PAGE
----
On the Hunt for Tsunamis
Geologists Study OC, Region for Past Evidence
Feb. 22, 2012
Have large, devastating tsunamis ever hit Orange County’s and surrounding Southern California coastal areas? Not in recent times.
But perhaps thousands of years ago, say geologists Matthew E. Kirby and Brady P. Rhodes, who are conducting a pilot study to hunt for geological signs in sediment preserved in Southern California's wetlands to determine the region's tsunami history.
“We’re trying to find evidence of past tsunamis,” said Rhodes, professor of geological sciences. “No written historical records exist in Southern California of any significant tsunamis affecting our coast. Historical written records extend back only 150 to 200 years.”
Scientists have used computerized, theoretical models to show that large tsunamis could have happened, said Kirby, associate professor of geological sciences. “So we’re saying, ‘Let’s go looking for them; let’s get some real geological evidence.’”
The researchers recently received a $57,700 National Science Foundation Early-Concept Grant for Exploratory Research for “Search for a Paleotsunami Record in the Wetlands of California.” The study will include wetlands between Santa Barbara and the Mexican border, including Orange County.
The geologists have enlisted geology graduate and undergraduate students to assist them, including Fulbright scholar Khadija Nadimi from Pakistan, who holds a master's degree in geophysics and is working on a master’s in geology. Scientists from the U.S. Geologic Survey and the California Geologic Survey also are collaborating on the project.
If they find evidence of large tsunamis, “We’ll need more funding to do much study beyond this exploratory project,” Rhodes said.
Exploring Tsunamis History
Tsunami research is not new to the faculty members. Rhodes is a structural geologist whose expertise now includes tsunami geology, and Kirby studies prehistoric climate trends and sedimentology. For several years, both have traveled to Thailand to conduct tsunami research.
“We’re bringing our research experience from Thailand to Southern California,” said Rhodes. Currently, the pair is working on analyzing sediment samples from Thailand, in order to establish the history of tsunamis in the Indian Ocean.
In 2004, a 9.3 magnitude earthquake in the Indian Ocean off Sumatra triggered a tsunami that devastated the country and killed more than 220,000 people. Last year, a smaller magnitude 9.0 earthquake off the densely populated east coast of Japan triggered a tsunami of similar size, but with a much lower death toll. The reason, said Rhodes, is that Japan has a rich record, both geological and historical, of past tsunamis, providing important information that helped the country be better prepared.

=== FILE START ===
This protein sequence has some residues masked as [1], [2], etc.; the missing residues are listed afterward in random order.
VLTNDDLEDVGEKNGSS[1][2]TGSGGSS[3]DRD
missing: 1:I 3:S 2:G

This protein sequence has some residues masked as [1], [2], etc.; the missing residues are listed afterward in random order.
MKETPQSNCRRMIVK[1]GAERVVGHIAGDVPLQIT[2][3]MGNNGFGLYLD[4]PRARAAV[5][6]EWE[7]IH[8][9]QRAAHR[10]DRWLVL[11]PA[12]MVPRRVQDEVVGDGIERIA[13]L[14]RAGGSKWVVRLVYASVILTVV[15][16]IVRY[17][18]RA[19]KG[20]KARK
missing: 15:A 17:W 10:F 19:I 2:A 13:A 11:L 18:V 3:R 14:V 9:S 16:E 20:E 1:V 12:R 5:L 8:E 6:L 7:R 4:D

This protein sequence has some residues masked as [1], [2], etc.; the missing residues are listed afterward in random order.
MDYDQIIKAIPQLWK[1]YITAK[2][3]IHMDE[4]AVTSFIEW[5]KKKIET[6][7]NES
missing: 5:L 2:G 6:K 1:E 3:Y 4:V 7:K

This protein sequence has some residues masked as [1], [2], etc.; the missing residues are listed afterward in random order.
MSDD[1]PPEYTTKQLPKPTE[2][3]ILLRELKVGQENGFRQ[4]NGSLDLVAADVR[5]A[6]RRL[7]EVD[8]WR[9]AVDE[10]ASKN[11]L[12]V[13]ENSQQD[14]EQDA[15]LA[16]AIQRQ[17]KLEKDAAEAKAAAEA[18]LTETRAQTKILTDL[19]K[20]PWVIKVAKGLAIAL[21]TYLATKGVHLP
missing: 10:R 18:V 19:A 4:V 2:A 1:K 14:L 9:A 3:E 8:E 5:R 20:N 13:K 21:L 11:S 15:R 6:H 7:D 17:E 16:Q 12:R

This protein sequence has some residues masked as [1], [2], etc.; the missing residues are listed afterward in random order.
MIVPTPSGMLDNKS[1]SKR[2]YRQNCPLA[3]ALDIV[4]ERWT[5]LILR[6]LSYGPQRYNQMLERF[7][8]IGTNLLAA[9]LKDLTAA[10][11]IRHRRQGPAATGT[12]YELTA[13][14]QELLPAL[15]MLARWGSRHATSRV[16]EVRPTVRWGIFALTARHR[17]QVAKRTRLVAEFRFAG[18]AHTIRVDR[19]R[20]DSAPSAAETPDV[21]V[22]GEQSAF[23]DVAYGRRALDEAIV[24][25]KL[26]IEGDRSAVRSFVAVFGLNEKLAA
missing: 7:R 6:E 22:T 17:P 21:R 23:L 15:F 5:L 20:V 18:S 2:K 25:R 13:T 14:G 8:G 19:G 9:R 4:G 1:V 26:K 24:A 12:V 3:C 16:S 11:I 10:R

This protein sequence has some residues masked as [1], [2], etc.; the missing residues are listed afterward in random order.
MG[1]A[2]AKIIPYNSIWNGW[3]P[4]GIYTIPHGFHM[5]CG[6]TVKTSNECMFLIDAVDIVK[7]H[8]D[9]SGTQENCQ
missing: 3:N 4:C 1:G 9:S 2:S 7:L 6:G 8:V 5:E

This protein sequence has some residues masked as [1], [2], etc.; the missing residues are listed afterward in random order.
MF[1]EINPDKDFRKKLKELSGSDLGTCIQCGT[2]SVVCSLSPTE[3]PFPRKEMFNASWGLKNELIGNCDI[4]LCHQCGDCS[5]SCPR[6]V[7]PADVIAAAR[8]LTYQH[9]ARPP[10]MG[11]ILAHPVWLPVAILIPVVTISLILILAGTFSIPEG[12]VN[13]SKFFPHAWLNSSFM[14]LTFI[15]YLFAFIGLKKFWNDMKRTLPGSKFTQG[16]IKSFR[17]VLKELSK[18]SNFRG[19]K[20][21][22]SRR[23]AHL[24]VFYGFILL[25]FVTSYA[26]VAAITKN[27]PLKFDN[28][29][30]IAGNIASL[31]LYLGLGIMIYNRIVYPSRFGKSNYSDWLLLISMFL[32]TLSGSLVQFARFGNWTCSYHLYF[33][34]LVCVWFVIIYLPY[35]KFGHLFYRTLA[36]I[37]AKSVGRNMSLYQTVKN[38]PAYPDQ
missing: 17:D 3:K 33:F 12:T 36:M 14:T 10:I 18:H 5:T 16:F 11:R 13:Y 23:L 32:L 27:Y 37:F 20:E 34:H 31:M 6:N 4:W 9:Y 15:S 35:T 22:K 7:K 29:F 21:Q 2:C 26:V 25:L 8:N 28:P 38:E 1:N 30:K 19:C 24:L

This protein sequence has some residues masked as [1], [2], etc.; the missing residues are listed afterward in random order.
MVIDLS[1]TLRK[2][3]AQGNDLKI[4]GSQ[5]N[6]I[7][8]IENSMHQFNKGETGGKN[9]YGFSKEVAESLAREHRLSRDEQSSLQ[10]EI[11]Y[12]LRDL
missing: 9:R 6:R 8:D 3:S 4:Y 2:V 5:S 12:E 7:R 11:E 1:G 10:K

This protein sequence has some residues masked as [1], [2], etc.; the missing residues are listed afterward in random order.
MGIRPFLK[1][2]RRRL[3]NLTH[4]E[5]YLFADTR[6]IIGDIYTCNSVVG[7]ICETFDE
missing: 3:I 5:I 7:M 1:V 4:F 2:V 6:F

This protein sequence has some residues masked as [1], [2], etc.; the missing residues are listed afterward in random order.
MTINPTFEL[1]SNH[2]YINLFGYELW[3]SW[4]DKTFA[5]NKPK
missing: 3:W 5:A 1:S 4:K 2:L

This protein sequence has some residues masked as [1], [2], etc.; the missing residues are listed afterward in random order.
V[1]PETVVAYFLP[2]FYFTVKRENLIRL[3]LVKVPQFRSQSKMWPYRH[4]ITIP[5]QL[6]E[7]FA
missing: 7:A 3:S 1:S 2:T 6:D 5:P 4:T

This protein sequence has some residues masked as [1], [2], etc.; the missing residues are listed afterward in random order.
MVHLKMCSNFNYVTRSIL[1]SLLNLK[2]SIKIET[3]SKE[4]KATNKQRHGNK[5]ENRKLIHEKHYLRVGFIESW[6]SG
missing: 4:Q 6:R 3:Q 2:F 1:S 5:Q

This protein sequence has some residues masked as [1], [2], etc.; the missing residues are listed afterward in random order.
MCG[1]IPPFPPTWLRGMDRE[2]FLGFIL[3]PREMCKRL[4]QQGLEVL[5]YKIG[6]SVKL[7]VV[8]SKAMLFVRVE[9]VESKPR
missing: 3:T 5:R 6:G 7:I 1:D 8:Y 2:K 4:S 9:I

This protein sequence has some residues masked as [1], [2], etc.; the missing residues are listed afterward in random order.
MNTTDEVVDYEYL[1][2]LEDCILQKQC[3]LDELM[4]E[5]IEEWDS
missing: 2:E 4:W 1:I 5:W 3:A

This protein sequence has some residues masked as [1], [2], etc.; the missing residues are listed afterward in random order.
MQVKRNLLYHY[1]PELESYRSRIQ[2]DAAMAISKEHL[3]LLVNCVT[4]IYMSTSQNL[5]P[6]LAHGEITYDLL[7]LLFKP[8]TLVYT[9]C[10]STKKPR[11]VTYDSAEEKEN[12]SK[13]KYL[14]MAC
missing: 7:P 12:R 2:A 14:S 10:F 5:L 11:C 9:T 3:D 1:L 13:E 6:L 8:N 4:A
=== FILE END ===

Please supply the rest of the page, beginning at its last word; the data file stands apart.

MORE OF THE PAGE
Being more aware and equipped is the reason for Kirby and Rhodes’ research, which they say is not “doomsday science,” but a project that needs to be done and would potentially allow scientists to look back several thousand years into the past for evidence of tsunamis.
Southern California’s coastal wetlands were formed during the Holocene Epoch, the period between approximately 12,000 years ago and present day when the sea level rose from huge amounts of ice melting at the end of the last ice age. That period provided an ideal, predominantly muddy sedimentary environment to capture a sandy tsunami deposit, Rhodes said.
Finding a record of tsunamis in Southern California will verify and validate much of the research over the last decade on computer modeling of local tsunamis from underwater landslides and offshore earthquakes, Kirby explained.
The significance of their exploratory research is potentially far-reaching, said the researchers. Southern California’s densely populated coastal zone is home to three large ports, including the Port of Los Angeles and Long Beach Harbor, as well as 10 power plants, including the San Onofre nuclear power plant in Orange County.
“Even a modestly sized tsunami would have an enormous impact on the economy and people of Southern California,” Kirby said.
A geologic record of tsunamis would represent a “transformative scientific discovery that would help verify the occurrence, scale and frequency of inundation — critical information for planning tsunami hazard mitigation,” the geologists noted.
“Knowledge of our own tsunami history would help us prepare for the next one,” Kirby said.